Friday, September 28, 2012

Making Whole: Re-imagine Happiness

 by Diane Steinbach

Making Whole is a bi-monthly art therapy column focused on art to heal. 

Milkweed Study: Steinbach

 We often take the little things for granted, and when we are feeling depressed, lonely, and worn –out; we find it even more difficult to find the “happy” in our world.

There is a saying about smiling when you don’t feel like it… “Fake it till you make it,” force your smile and eventually it will become real.  It’s the same way about recognizing beauty again in our world.  If we force ourselves to go out and search for beauty, even in the oddest, littlest thing just outside our door, we may begin to recognize and seek out beauty more and more.

That is part of lifting ourselves out of our own loneliness, sadness and depression. No matter what has brought it on, illness, tragedy, loss or heartache, when we force ourselves to move, even the slightest bit, to recognize the beauty around us, we remember what we are really meant to do in this world. We are meant to find joy, to be happy, to celebrate in spite of everything… to love. 

Take a digital camera or drawing pad and pen if you prefer and move outside or to a place out of your normal space.  Look around you at the familiar and unfamiliar. Look closely at the lines and shadows of everyday objects, the colors and variations of leaves and insects, the bumps and imperfections in the sidewalk, brickwork or tree bark.  Find beauty in the rusty car across the street or in the broken window in the house next door.  Take photos or draw the things you see that you find beauty in or that make you happy in a way. “Capture” the things that you find interesting.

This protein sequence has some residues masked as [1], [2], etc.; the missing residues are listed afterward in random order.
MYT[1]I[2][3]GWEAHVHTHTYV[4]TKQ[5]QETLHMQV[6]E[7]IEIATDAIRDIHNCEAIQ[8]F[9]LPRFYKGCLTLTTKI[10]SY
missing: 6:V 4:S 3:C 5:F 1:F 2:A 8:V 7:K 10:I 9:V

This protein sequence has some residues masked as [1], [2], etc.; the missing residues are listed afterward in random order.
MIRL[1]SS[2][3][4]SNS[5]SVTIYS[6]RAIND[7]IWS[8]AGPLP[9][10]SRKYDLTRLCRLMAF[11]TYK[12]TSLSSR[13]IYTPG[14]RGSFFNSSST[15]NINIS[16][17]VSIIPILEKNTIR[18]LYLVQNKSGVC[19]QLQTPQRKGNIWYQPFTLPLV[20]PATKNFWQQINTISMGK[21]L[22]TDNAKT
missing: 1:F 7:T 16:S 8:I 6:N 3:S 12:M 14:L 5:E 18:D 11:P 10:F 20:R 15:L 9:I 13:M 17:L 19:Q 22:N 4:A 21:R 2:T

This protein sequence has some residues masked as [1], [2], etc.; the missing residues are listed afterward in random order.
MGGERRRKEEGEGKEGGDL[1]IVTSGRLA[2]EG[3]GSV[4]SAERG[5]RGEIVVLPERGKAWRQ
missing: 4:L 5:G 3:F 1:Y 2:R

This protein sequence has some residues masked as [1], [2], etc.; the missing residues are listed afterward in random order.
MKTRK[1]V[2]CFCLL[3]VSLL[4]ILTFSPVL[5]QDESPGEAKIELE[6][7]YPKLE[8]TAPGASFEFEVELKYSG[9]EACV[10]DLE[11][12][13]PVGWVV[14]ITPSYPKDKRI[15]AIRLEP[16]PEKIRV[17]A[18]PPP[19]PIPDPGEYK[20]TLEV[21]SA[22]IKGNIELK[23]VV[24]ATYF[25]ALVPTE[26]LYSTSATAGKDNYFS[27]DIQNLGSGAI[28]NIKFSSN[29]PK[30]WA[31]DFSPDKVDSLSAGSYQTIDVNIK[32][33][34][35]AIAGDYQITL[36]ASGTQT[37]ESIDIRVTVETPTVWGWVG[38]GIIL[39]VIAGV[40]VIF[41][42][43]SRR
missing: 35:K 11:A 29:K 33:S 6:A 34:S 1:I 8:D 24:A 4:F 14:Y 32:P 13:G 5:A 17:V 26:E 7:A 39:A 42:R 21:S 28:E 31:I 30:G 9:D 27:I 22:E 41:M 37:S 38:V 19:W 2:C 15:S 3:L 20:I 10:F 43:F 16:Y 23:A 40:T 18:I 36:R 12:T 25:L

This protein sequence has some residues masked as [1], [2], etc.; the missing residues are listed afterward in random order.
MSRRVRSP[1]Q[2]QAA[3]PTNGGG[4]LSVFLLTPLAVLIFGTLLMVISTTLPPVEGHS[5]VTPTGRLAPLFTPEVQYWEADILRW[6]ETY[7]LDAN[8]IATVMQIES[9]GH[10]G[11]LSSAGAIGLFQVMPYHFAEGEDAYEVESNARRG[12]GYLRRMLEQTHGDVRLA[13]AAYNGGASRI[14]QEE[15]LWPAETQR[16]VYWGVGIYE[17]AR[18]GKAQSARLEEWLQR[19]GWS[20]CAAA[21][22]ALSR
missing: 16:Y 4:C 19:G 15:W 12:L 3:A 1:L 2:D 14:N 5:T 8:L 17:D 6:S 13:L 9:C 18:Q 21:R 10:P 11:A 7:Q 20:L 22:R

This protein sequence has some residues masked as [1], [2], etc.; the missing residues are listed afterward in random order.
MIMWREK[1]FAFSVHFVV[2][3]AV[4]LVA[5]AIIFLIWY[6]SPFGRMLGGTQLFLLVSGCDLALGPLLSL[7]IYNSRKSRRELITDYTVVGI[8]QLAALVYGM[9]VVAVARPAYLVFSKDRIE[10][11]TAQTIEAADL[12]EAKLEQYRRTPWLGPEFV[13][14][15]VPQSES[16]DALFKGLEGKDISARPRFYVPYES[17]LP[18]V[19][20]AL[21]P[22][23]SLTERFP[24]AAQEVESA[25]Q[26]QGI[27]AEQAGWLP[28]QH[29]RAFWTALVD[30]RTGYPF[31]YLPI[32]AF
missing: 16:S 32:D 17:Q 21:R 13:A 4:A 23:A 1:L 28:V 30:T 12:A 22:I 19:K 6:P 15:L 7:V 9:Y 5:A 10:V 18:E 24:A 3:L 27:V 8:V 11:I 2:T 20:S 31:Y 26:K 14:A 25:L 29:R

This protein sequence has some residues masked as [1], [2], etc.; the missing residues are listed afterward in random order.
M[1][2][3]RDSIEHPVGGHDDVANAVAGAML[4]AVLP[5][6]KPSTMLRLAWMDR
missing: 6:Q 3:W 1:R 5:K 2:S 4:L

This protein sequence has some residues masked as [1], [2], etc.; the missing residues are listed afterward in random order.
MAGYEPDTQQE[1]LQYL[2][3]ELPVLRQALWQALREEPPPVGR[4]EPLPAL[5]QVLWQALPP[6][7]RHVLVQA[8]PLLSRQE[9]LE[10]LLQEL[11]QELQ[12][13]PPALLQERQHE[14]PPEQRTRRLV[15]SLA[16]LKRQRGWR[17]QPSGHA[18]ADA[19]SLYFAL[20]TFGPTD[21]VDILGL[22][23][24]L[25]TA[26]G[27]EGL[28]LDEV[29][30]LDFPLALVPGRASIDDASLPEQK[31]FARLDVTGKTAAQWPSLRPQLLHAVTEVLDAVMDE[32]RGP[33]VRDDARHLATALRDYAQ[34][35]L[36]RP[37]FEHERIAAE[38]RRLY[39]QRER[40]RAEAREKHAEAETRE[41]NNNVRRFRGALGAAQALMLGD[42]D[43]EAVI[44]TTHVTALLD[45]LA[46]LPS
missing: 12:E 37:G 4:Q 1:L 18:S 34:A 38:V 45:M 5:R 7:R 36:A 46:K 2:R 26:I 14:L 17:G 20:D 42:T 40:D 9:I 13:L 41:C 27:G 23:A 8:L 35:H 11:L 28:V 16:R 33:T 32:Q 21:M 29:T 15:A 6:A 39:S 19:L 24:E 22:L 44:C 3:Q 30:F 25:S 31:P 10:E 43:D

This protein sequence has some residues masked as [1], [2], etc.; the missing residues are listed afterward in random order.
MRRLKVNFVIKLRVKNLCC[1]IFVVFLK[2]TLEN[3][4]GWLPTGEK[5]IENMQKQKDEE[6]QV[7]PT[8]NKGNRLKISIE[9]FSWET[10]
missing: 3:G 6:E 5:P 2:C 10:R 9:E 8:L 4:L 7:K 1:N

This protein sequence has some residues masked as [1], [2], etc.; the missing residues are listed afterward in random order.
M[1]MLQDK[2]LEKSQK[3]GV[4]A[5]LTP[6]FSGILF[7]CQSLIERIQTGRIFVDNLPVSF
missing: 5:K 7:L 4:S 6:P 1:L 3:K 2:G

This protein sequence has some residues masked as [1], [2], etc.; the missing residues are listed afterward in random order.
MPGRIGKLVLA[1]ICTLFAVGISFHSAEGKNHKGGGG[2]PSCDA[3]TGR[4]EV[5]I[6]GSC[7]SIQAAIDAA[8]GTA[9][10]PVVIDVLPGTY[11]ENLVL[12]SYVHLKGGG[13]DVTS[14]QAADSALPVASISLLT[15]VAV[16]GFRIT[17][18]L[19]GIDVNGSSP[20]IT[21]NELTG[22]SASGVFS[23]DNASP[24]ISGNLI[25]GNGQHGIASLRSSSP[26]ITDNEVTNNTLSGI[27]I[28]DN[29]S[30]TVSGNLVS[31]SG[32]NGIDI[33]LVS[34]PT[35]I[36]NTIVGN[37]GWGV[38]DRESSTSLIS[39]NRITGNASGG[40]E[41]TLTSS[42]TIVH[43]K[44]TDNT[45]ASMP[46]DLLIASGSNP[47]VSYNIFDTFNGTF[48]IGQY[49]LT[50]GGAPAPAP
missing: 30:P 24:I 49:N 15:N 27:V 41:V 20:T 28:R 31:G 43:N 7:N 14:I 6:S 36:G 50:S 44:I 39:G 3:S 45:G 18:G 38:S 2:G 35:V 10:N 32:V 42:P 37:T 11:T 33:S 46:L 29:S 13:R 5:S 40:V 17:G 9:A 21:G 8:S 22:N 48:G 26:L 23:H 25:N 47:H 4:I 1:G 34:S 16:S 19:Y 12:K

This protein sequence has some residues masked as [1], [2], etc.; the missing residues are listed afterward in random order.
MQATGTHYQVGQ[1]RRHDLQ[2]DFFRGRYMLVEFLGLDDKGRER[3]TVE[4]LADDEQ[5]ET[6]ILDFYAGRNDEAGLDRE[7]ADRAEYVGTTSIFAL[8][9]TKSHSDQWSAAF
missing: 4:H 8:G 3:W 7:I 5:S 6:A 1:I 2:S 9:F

Milkweed Study: Steinbach

When you return home, play around with your digital images on your computer, or print the images and hang them on your bathroom mirror, on the fridge or near your bed stand.  Use them to make cards to send to friends and tell them about your experience.

If you made drawings, bring them home and use colored pencils to color in specific areas to draw more attention to them. Hang them on the wall, again, near the bed, on the fridge, near the phone or TV.  Allow them to motivate you to do more, see more and find more beauty in the world around you.
Milkweed Study: Steinbach

Make this an everyday challenge to find two, or ten new things to inspire you. Bring them home and do something creative with them. Post them online to show your friends and inspire them. Let the ball roll and see where it takes you.  Put all the pictures together and see if they tell a story. 

What have you discovered? Share here….

Diane Steinbach is an art therapist and the author of: Art As Therapy: Innovations, Inspiration and Ideas:, Art Activities for Groups: Providing Therapy, Fun and Function and A Practical Guide to Art Therapy Groups

Images: Copyrighted: Steinbach 2012

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